If you had a chance to read this post a couple weeks ago, you got a little glimpse of what it’s like as a full-time CSA employee, a.k.a. this year’s summer job. I described a bit of the fieldwork and day-to-day tasks in my last CSA post. In this post, I want to give you a glimpse of what’s entailed in putting an actual CSA delivery together, and how I am involved with this at my work.
With over 30 shareholders (and presumably more still to come for the season) signed up with Herrcastle Farm’s CSA, my place of work, CSA delivery days require a lot of picking, pristining, preparing, and packaging. Each week, patrons receive 8 vegetable selections, one fruit selection, and one herb selection from the CSA’s extensive crop list. The CSA has two different CSA delivery days, falling on Tuesdays and Saturdays. They also are involved with two farmer’s markets on Wednesdays and Saturdays, and occasionally an additional one on Sundays. What this means for me? All day produce preparations taking place on Tuesdays and Fridays/Saturday mornings.
Working on the farm has really opened my eyes to how much work actually goes into putting together produce for CSAs and farmer’s markets. I now really appreciate all those displays of clean veggies at farmer’s markets and realize that vegetables can’t just wash and bunch themselves. It takes a lot of hand work and time from the farmers to put together the farmer’s markets I so greatly love to visit.
Clean sells. Dirty doesn’t. So while there may still be a bit of earthy dirt lingering on your veggies as you take them home from the farmer’s market or pick them up from a CSA delivery, trust me, those veggies had a ton more dirt on them before they got to their final destination.
A good example in which I had never payed particular attention prior to my job at the CSA is the spring onion. Let me take you through the process of preparing spring onions.
The first step: Picking. At my CSA, this usually entails the uprooting of about 200-300 onions, depending on the market.
Second step: Peeling. Who knew, or at least noticed, that all those little gleaming white onions at the farmer’s market actually went through hours of processing and peeled beforehand. Not me. You can imagine how the room and my hands would smell after peeling 275 onions. I always joke around with my colleagues that I’m going to permanently smell like an onion. (Luckily I’m not peeling garlic, and the smell is much easier to remove.)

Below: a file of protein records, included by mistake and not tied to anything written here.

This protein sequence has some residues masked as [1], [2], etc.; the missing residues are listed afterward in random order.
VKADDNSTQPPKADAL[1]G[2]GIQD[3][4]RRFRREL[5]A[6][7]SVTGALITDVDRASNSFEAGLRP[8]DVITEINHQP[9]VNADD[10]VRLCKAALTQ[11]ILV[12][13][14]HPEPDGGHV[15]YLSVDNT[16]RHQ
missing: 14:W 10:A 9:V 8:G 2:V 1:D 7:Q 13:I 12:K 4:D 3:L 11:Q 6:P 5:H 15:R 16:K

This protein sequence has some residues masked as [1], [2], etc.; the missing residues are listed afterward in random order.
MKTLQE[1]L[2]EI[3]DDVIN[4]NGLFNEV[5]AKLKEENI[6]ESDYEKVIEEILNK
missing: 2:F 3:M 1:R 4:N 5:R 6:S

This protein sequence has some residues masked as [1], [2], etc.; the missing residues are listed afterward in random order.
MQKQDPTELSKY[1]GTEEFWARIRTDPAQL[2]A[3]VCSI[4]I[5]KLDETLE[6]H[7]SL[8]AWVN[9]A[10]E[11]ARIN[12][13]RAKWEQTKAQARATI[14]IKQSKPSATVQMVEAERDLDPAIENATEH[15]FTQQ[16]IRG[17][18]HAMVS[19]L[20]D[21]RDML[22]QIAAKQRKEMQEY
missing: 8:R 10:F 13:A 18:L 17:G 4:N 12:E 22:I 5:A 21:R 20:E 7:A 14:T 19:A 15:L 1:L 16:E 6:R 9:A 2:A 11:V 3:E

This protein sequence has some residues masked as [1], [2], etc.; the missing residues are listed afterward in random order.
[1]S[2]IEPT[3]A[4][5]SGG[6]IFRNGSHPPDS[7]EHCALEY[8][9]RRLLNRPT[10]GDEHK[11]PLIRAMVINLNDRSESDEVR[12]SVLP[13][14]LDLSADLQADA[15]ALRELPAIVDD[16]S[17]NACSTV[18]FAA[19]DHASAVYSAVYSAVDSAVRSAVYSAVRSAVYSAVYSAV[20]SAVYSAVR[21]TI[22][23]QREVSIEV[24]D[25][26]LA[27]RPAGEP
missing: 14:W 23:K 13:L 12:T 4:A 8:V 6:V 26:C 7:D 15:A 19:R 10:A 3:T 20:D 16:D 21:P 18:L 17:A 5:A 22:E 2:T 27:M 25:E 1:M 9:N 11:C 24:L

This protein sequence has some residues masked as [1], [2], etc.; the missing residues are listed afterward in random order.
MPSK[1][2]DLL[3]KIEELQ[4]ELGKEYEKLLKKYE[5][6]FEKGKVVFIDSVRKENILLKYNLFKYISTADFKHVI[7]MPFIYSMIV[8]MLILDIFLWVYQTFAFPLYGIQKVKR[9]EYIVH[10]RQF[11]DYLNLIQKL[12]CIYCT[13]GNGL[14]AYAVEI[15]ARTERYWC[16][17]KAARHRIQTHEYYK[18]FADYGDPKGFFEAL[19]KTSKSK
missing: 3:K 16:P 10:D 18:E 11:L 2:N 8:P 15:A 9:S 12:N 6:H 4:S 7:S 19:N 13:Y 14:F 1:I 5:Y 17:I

Third step: The haircut. After peeling, all of the onions have to get their whiskers trimmed. Those thin, brown strings coming out of the white bulbs of the onions are typically 3-4 inches or so long, and using scissors we trim them to about 1/4 inch.
Fourth step: Bunching. Next, the onions need to be separated and bunched, typically in a quantity of 8-10 onions per bunch.
Fifth step: Haircut #2. After being rubber-banded, each bunch gets the lengthy green hair growing out of the top of their heads trimmed down to about 12 inches or so.
The five step process can take as long as a couple of hours until the spring onion bunches are ready to be beautifully put on display. Sometimes I feel like I’m working on an assembly line at a factory, cruising through several hundred foot rows of veggies, and cleaning and preparing what seems like endless piles of produce. After the onions, I might pick ten pounds or so of kale, collards, or swiss chard. Then I might move on to the mescalin mix, cutting it, weighing it, and then bagging it into 1/2 pound or 1 pound quantities. Next I might do the herbs, picking 300 sprigs of mint, and then bunching them into cute, fragrant bouquets. Then maybe I’ll go on to pick from the 100 foot row of snow peas, and then dividing them into individual pints. After doing a few more veggie preparations, such as bunching the kohlrabi or weighing and bunching the rhubarb, it’ll be time to start getting the CSA bags ready for delivery.
As afternoon nears evening, one of the owners and I will start placing all of the earlier prepared produce into the lined up paper bags, quickly working to get the bags finished in time. Thinking about all of the customers waiting to obtain their CSA drop-offs is exciting. I think that receiving a bag tightly packed full or fresh, in-season produce is an absolutely wonderful way to get your groceries.
When the bags are brimming over the top with the 10 different produce selections, it’s time to load them into the truck and send them off. On Tuesdays, I’ll typically work another hour or so, continuing to do a few extra preparations for the farmer’s market the following day, and on Fridays I’m usually free to go, alas heading home, that is, after a good 5 minutes of scrubbing my hands of industrious dirt.
I don’t think I could have asked for much more of an enriching experience for a summer job at my age. Sure, I could be working part time in retail or as a cashier or something like that and probably still learning a great deal, but within just a few weeks, this job has already taught me such an unmeasurable amount about an area that is needed to live. The hard work spent out their in the field makes the small stuff seem easy, and I can really appreciate that. Even if just for a day or two, I think working at a farm is an experience that would be so valuable to everyone, really giving you a hands-on appreciation of where your food comes from and how it gets to your plate. Doing quantity with quality is such an eye-opening, learning experience, and has showed me that within farmer’s markets and CSAs, there is much more than meets the eye. I can’t say sometimes I wouldn’t rather just be laying out on my porch relaxing on my summer days, but at least I’m not cooped up inside doing work in no direction of my interests and missing out on everlasting memories.